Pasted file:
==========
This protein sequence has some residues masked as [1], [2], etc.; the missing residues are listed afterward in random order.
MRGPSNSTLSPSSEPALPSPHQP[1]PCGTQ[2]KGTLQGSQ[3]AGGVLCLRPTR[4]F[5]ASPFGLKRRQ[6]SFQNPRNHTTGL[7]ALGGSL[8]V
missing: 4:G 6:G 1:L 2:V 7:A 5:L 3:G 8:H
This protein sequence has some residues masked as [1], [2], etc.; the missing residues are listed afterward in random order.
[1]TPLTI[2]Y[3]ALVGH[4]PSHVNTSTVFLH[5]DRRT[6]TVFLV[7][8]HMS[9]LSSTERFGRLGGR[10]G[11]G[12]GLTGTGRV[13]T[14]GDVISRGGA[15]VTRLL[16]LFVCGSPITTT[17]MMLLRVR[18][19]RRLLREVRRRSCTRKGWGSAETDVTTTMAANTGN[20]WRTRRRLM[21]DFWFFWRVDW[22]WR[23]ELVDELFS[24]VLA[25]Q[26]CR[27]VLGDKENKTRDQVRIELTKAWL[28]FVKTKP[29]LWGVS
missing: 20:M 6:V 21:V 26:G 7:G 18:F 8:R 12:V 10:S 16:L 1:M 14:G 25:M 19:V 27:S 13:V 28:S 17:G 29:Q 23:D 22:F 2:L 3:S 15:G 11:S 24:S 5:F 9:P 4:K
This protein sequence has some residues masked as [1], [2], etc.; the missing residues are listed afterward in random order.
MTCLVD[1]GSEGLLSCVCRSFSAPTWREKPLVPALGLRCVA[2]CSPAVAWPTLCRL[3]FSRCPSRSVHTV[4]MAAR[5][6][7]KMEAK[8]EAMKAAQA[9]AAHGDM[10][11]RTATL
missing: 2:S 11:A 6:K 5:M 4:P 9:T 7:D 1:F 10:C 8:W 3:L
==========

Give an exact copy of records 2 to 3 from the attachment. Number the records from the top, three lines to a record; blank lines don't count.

This protein sequence has some residues masked as [1], [2], etc.; the missing residues are listed afterward in random order.
[1]TPLTI[2]Y[3]ALVGH[4]PSHVNTSTVFLH[5]DRRT[6]TVFLV[7][8]HMS[9]LSSTERFGRLGGR[10]G[11]G[12]GLTGTGRV[13]T[14]GDVISRGGA[15]VTRLL[16]LFVCGSPITTT[17]MMLLRVR[18][19]RRLLREVRRRSCTRKGWGSAETDVTTTMAANTGN[20]WRTRRRLM[21]DFWFFWRVDW[22]WR[23]ELVDELFS[24]VLA[25]Q[26]CR[27]VLGDKENKTRDQVRIELTKAWL[28]FVKTKP[29]LWGVS
missing: 20:M 6:V 21:V 26:G 7:G 18:F 8:R 12:V 10:S 16:L 1:M 14:G 25:M 19:V 27:S 13:V 28:S 17:G 29:Q 23:D 22:F 2:L 3:S 15:G 11:S 24:S 5:F 9:P 4:K
This protein sequence has some residues masked as [1], [2], etc.; the missing residues are listed afterward in random order.
MTCLVD[1]GSEGLLSCVCRSFSAPTWREKPLVPALGLRCVA[2]CSPAVAWPTLCRL[3]FSRCPSRSVHTV[4]MAAR[5][6][7]KMEAK[8]EAMKAAQA[9]AAHGDM[10][11]RTATL
missing: 2:S 11:A 6:K 5:M 4:P 9:T 7:D 1:F 10:C 8:W 3:L